I have read many of Cheever's short stories and I may have read a book or two as well - but am not sure about that. His stories are usually engaging and sometimes brilliant, but I did form the opinion that he was a misogynist. In his stories he always seems to be creating unsympathetic women, and men who are caught in their webs. I was curious about his own life. And it all became clear here. He did have problems with women. He also had severe long-term problems with alcohol. He appeared to have been self-absorbed, selfish, often thoughtless. Yet many thought of him as kind and fun to be around as well.
He was hard-working but had trouble keeping the wolves from the door. Selling short stories, of course, is rarely if ever as lucrative as selling a novel. Thus he worked hard on the few books that he did write. It took him many years for the first one, and every one was very difficult for him. He excelled at writing the short stories but not so much at the novels. Some writers are just made to create the little jewels, which honestly would be enough in this case.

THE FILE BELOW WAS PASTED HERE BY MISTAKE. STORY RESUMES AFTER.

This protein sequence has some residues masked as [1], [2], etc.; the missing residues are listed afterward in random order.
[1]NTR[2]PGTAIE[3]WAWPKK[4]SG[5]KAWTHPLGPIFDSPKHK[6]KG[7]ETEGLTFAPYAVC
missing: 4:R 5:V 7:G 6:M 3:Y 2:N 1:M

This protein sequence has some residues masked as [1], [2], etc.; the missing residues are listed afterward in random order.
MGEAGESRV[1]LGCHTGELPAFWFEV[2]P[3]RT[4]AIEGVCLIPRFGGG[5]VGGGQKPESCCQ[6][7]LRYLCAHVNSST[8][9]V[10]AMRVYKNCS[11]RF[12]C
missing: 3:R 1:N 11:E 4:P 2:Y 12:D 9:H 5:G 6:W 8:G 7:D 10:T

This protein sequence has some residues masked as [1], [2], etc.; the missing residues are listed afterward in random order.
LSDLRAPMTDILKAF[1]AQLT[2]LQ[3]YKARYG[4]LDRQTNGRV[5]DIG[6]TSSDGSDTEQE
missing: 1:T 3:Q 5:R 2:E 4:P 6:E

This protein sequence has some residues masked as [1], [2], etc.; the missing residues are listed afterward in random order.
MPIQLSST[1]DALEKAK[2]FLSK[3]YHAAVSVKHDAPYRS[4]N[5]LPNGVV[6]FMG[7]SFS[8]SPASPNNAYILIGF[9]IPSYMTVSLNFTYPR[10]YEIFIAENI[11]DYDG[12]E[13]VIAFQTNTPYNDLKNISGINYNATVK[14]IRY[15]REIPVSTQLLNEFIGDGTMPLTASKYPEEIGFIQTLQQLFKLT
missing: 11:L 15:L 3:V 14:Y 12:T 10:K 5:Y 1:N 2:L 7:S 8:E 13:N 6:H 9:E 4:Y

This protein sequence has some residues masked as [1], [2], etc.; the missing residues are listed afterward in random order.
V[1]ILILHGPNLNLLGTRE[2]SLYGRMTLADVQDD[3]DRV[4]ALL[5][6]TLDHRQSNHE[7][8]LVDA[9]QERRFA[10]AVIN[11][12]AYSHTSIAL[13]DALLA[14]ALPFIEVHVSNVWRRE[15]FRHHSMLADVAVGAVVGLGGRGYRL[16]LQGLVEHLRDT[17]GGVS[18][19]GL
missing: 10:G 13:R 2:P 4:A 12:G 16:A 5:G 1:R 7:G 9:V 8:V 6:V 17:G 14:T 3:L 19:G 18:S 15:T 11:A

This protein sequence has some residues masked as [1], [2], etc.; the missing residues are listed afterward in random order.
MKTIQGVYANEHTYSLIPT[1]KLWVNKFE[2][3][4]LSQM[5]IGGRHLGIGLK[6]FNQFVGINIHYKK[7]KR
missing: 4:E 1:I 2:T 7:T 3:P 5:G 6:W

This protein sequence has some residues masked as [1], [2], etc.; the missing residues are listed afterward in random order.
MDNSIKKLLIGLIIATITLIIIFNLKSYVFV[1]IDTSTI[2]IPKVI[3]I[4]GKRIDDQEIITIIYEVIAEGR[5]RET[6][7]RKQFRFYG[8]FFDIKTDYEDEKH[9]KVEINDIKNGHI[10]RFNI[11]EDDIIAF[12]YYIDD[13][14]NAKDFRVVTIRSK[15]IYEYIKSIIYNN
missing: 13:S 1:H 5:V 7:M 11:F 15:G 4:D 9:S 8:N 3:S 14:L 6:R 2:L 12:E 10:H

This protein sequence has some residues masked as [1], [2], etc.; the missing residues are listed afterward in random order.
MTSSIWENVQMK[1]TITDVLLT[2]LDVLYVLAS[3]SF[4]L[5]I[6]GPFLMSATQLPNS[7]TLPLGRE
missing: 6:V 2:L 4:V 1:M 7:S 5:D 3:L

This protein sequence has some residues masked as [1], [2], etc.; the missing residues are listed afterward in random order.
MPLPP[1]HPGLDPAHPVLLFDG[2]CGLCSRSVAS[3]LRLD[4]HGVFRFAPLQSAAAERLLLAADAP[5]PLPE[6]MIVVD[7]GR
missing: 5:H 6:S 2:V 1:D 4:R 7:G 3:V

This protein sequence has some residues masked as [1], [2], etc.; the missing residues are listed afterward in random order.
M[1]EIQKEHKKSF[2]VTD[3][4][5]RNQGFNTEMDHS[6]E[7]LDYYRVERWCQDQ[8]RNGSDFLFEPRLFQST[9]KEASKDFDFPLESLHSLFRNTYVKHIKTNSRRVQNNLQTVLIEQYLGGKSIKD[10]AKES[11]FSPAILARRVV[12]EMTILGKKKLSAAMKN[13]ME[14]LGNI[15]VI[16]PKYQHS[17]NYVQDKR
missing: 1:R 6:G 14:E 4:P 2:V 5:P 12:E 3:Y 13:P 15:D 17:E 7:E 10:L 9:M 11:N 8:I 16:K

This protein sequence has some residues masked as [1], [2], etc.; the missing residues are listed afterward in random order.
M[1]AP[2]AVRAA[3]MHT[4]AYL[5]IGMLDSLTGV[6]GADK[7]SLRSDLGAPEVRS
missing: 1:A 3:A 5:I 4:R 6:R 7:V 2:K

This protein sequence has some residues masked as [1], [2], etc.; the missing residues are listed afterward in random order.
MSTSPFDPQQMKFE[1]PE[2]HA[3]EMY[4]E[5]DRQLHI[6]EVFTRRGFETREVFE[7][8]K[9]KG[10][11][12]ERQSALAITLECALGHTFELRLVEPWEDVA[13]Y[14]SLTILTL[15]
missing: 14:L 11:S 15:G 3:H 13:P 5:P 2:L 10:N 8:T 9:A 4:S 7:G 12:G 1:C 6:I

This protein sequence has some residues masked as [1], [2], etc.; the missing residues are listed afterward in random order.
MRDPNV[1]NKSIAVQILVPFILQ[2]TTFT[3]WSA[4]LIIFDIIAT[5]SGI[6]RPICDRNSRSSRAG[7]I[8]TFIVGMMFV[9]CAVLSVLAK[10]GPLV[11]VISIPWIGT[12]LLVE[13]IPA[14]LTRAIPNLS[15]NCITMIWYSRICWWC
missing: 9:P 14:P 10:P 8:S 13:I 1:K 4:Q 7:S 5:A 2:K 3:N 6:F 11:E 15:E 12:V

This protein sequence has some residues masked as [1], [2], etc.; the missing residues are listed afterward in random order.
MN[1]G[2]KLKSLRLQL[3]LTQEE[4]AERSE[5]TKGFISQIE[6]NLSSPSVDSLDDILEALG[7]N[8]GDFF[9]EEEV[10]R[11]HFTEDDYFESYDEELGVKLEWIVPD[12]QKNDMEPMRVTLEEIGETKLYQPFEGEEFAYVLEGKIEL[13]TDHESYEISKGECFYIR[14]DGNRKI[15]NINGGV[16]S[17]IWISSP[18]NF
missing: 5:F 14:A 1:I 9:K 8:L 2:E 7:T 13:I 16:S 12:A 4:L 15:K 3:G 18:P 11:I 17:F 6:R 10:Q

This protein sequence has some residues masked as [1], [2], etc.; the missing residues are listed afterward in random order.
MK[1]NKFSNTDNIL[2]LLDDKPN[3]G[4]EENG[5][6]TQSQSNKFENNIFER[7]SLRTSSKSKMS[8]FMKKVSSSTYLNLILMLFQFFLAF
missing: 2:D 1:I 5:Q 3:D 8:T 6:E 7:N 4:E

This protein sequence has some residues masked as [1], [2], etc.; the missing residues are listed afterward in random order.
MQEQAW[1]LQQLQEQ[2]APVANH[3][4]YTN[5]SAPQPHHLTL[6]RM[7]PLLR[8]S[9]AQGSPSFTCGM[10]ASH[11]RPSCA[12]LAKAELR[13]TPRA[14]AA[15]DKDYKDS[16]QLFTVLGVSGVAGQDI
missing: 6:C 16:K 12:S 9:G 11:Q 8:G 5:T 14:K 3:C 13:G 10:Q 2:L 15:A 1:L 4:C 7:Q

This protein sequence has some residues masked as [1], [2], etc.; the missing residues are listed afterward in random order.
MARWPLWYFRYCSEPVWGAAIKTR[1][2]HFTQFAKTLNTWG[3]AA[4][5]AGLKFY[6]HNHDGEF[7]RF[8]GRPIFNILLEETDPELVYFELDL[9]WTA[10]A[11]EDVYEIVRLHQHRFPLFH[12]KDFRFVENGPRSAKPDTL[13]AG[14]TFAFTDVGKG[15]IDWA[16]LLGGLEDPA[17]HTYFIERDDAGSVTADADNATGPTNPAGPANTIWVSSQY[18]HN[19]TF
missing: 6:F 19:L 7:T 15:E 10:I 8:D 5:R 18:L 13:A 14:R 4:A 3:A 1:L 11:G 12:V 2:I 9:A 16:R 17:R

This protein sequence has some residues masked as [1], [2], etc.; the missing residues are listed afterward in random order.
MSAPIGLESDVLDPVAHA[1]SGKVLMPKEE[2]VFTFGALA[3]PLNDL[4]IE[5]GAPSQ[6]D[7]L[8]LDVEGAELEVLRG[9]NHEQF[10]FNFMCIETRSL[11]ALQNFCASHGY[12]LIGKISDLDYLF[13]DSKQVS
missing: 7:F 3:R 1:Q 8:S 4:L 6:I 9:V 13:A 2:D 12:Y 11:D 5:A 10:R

One theme that was in much of his work, if not always immediately apparent, was his frustration with his sexual orientation. He was bisexual but did not admit it, and even when having sex with another man he would not admit how many such affairs he'd had over the years. I suspect that he told the same lies to himself, to be fair. Learning about this part of him illuminates a great deal that may have seemed incomprehensible in his work. Certainly I am just as much an admirer as I was before. I never hold a writer's flaws or predilections against him.
I do hope that this biography is bringing a whole new set of readers to Cheever.